The Castles of Montefeltro
The gentle mountains in the far northern corner of the Marche provide the backdrop to this tour of the lands once ruled over by the medieval lords of Montefeltro. Centred on the magical city of Urbino, one of Italy's most alluring Renaissance towns, the route takes in a string of imposing hill towns crowned with impregnable fortresses, set in ever-changing and breathtaking countryside.
You'll find the most imposing of these ancient strongholds at San Leo.
Interno della Rocca - San Leo
But many of the less famous castles on the way, such as Sassocorvaro and Sant'Agata Feltria, will impress you by their understated elegance and you will soon learn to recognise the hand of one of Renaissance Italy's greatest military architects, Francesco di Giorgio Martini. For it was he who either built or extensively remodelled many of them in the 15th century during the rule of Federico da Montefeltro, the greatest of Urbino's dukes.
Rocca Ubaldinesca - Sassocorvaro
But the tour has other charms alongside the castles. Lovers of wild countryside will enjoy the high slopes of Monte Carpegna that contrast well with the softer hills on the earlier parts of the route. A traditional style of farming is still practised in much of the area and the landscape remains relatively unscathed by industry. Each of the small towns on the route has its particular appeal, perhaps none so much as Pennabilli with its narrow medieval streets and lovingly restored buildings.
The pleasures of the table are also well represented along the way. Carpegna is famous for its prosciutto crudo, or raw, cured ham - coscia, sale, tempo e nient'altro (thigh, salt, time and nothing else) as its publicity states. The pecorino sheep's cheeses are excellent in much of the area and in the northern reaches you will find the much prized formaggio di fossa, a strong-flavoured cheese matured in sealed-up caves; try it with a dab of the proper local honey. Truffles, or tartufi, also feature on the menu in the area, although for the best fresh white and black truffles you'll need to visit in the winter. The beech woods of the area also produce a good crop of funghi porcini, the king of edible wild mushrooms.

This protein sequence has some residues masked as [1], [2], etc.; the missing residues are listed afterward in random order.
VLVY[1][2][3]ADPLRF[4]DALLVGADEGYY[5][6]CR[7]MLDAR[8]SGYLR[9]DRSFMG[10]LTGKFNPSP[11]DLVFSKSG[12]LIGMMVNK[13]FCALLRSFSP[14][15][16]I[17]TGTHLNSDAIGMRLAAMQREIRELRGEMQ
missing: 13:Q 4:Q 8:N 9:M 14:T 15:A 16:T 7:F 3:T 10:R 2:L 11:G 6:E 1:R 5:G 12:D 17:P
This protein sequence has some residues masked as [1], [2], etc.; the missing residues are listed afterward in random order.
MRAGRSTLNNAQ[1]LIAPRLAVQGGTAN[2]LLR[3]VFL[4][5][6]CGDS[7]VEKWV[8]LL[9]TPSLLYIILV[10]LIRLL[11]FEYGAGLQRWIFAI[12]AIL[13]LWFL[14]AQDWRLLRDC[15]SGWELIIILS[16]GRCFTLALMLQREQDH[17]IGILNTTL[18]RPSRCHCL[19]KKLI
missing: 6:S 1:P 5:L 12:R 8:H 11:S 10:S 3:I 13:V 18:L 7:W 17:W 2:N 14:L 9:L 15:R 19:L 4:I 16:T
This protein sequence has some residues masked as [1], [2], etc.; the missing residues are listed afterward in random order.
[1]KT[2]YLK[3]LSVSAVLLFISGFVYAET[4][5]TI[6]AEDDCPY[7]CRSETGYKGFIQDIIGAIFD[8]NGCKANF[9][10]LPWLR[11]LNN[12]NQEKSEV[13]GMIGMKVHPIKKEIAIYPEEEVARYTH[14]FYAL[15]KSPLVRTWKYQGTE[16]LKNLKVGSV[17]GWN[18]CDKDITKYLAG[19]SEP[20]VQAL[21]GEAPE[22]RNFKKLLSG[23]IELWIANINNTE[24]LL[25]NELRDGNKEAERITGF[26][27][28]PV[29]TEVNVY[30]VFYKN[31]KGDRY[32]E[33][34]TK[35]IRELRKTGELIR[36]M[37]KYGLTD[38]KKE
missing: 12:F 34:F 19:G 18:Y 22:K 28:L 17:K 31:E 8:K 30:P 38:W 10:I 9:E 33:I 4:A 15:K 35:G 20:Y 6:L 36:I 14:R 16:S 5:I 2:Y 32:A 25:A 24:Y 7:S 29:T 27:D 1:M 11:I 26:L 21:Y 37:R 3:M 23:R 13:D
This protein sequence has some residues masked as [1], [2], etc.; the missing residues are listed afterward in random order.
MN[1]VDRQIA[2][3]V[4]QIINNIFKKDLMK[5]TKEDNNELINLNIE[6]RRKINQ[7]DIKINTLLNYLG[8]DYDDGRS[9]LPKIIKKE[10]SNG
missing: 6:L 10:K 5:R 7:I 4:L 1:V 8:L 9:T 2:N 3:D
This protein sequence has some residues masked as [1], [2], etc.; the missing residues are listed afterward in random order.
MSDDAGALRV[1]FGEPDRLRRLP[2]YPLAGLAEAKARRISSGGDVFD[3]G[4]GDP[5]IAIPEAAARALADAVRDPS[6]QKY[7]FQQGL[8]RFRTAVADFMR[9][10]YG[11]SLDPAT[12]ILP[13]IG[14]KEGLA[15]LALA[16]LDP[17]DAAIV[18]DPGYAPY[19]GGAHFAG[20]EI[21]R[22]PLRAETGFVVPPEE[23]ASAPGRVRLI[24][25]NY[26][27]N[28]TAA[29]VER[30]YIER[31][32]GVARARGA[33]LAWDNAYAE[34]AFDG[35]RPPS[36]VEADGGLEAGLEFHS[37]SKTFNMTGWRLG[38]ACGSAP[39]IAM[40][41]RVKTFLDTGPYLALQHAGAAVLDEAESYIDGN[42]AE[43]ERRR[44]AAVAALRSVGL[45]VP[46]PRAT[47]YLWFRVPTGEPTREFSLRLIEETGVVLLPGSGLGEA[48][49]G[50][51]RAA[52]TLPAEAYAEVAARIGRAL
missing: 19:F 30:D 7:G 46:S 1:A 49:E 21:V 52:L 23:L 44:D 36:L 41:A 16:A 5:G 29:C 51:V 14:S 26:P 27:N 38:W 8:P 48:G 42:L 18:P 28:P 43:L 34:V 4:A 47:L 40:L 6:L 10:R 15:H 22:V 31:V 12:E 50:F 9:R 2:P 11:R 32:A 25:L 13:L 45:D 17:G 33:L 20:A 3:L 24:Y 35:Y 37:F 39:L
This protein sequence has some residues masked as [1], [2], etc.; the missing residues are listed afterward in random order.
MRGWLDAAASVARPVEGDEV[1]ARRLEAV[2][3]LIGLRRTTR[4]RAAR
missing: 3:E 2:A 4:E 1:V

Part I - Urbino to San Leo
The journey starts from Urbino on its twin-peaked hill. Slow, twisting minor roads lead to the first stop at Sassocorvaro. Apart from a pretty setting beside an artificial lake, there is one overriding reason to visit this homely village - to see its splendid castle, which sits like a giant tortoise in the central square. Designed in 1475 by Francesco di Giorgio Martini for the powerful local Ubaldini family, it is reckoned one of his finest works.
Winding along the valley of a rushing torrent the road now heads for Macerata Feltria. This small place has a modern part, noted for its spa establishment and the more interesting medieval bit, castello, up above, around the old castle. The 14thC church of San Francesco with a pleasing Gothic portal is worth looking out for while you stroll around.
From here our route takes you along roller-coaster roads with glorious views towards San Leo. Pause for a while at Pietrarubbia to admire atmospheric rocky outcrops and the small hamlet, once abandoned and now restored with singular good taste.
Part II - San Leo to Carpegna
From afar the rocca, or ancient castle of San Leo seems unreachable, perched up above sheer cliffs. Modern road engineering, however, takes you up with no problem. As well as the fortress, San Leo has a pair of remarkable early Romanesque churches.
La Rocca di San Leo
From San Leo our route heads off on a switchback journey to Sant'Agata Feltria. On the way, turn off to visit Talamello, a small village which is famed for its formaggio di fossa, a cheese walled up in tufa rock caves to mature for months - a taste is a must for anyone who takes their cheeses seriously.
In the village of Sant’Agata Feltria there stands another outstanding castle that bears the stamp of Francesco di Giorgio Martini. The original Rocca Fregoso dates back to the 11th century, but was much remodelled by Giorgio Martini who added the two polygonal ramparts. The museum inside houses a collection of rare manuscripts dating back to the 15th century.